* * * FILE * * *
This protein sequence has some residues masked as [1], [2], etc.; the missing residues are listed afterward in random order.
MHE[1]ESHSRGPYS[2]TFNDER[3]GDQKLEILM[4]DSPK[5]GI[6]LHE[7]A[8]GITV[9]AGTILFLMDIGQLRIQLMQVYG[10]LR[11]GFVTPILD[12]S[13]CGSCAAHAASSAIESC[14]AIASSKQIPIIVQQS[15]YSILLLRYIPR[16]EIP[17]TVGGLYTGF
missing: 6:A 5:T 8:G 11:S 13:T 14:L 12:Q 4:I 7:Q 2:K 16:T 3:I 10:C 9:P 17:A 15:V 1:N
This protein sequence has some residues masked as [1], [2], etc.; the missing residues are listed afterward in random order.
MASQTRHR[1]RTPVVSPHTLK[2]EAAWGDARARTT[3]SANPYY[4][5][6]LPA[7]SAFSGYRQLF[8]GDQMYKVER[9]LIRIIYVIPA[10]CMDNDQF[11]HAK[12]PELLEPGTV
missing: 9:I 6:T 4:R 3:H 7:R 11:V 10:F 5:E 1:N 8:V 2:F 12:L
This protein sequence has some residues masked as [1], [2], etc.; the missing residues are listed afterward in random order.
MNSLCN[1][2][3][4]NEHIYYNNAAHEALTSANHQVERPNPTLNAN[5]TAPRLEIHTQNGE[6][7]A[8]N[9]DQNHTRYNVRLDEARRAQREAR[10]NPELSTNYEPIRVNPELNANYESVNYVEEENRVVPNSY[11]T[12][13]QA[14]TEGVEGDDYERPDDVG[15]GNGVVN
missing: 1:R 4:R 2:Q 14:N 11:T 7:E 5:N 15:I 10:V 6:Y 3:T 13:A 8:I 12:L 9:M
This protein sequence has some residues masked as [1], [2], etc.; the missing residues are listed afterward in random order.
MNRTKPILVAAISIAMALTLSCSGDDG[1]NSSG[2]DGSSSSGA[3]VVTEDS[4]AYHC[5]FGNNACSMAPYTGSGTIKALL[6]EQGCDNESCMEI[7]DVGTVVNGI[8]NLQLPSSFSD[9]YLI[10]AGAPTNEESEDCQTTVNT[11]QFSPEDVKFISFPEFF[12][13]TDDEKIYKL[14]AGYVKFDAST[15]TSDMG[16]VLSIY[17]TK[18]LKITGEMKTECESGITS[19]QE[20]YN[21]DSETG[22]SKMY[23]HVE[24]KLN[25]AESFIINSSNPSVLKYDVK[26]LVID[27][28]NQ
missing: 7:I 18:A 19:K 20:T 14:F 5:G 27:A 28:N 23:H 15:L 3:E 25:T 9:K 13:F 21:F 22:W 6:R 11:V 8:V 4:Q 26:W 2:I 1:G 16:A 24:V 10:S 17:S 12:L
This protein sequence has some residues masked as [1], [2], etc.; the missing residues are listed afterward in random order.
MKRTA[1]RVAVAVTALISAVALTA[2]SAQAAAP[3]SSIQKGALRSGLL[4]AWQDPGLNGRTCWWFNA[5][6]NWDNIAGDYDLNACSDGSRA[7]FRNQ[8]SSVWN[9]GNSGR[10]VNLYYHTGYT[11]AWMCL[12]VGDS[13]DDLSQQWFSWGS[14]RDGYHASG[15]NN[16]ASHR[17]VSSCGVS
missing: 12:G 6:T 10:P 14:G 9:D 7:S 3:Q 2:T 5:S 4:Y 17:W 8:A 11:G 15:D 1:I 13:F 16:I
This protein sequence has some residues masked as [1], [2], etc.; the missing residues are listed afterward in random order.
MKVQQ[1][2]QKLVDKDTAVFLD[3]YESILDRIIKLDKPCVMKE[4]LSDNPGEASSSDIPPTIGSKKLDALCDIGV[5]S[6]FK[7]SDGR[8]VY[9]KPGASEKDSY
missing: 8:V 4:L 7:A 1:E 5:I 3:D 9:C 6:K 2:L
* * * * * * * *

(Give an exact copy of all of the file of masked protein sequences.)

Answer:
This protein sequence has some residues masked as [1], [2], etc.; the missing residues are listed afterward in random order.
MHE[1]ESHSRGPYS[2]TFNDER[3]GDQKLEILM[4]DSPK[5]GI[6]LHE[7]A[8]GITV[9]AGTILFLMDIGQLRIQLMQVYG[10]LR[11]GFVTPILD[12]S[13]CGSCAAHAASSAIESC[14]AIASSKQIPIIVQQS[15]YSILLLRYIPR[16]EIP[17]TVGGLYTGF
missing: 6:A 5:T 8:G 11:S 13:T 14:L 12:Q 4:I 7:Q 2:K 16:T 3:I 10:C 9:P 17:A 15:V 1:N
This protein sequence has some residues masked as [1], [2], etc.; the missing residues are listed afterward in random order.
MASQTRHR[1]RTPVVSPHTLK[2]EAAWGDARARTT[3]SANPYY[4][5][6]LPA[7]SAFSGYRQLF[8]GDQMYKVER[9]LIRIIYVIPA[10]CMDNDQF[11]HAK[12]PELLEPGTV
missing: 9:I 6:T 4:R 3:H 7:R 11:V 10:F 5:E 1:N 8:V 2:F 12:L
This protein sequence has some residues masked as [1], [2], etc.; the missing residues are listed afterward in random order.
MNSLCN[1][2][3][4]NEHIYYNNAAHEALTSANHQVERPNPTLNAN[5]TAPRLEIHTQNGE[6][7]A[8]N[9]DQNHTRYNVRLDEARRAQREAR[10]NPELSTNYEPIRVNPELNANYESVNYVEEENRVVPNSY[11]T[12][13]QA[14]TEGVEGDDYERPDDVG[15]GNGVVN
missing: 1:R 4:R 2:Q 14:N 11:T 7:E 5:N 15:I 10:V 6:Y 3:T 13:A 8:I 12:L 9:M
This protein sequence has some residues masked as [1], [2], etc.; the missing residues are listed afterward in random order.
MNRTKPILVAAISIAMALTLSCSGDDG[1]NSSG[2]DGSSSSGA[3]VVTEDS[4]AYHC[5]FGNNACSMAPYTGSGTIKALL[6]EQGCDNESCMEI[7]DVGTVVNGI[8]NLQLPSSFSD[9]YLI[10]AGAPTNEESEDCQTTVNT[11]QFSPEDVKFISFPEFF[12][13]TDDEKIYKL[14]AGYVKFDAST[15]TSDMG[16]VLSIY[17]TK[18]LKITGEMKTECESGITS[19]QE[20]YN[21]DSETG[22]SKMY[23]HVE[24]KLN[25]AESFIINSSNPSVLKYDVK[26]LVID[27][28]NQ
missing: 7:I 18:A 19:K 20:T 14:F 5:G 27:A 28:N 23:H 15:L 3:E 25:T 9:K 13:F 21:F 22:W 6:R 11:V 8:V 4:Q 26:W 2:I 1:G 16:A 24:V 10:S 17:S 12:L
This protein sequence has some residues masked as [1], [2], etc.; the missing residues are listed afterward in random order.
MKRTA[1]RVAVAVTALISAVALTA[2]SAQAAAP[3]SSIQKGALRSGLL[4]AWQDPGLNGRTCWWFNA[5][6]NWDNIAGDYDLNACSDGSRA[7]FRNQ[8]SSVWN[9]GNSGR[10]VNLYYHTGYT[11]AWMCL[12]VGDS[13]DDLSQQWFSWGS[14]RDGYHASG[15]NN[16]ASHR[17]VSSCGVS
missing: 12:G 6:T 10:P 14:G 9:D 7:S 3:Q 2:T 5:S 4:Y 17:W 8:A 11:G 15:D 1:I 13:F 16:I
This protein sequence has some residues masked as [1], [2], etc.; the missing residues are listed afterward in random order.
MKVQQ[1][2]QKLVDKDTAVFLD[3]YESILDRIIKLDKPCVMKE[4]LSDNPGEASSSDIPPTIGSKKLDALCDIGV[5]S[6]FK[7]SDGR[8]VY[9]KPGASEKDSY
missing: 8:V 4:L 7:A 1:E 5:I 3:D 9:C 6:K 2:L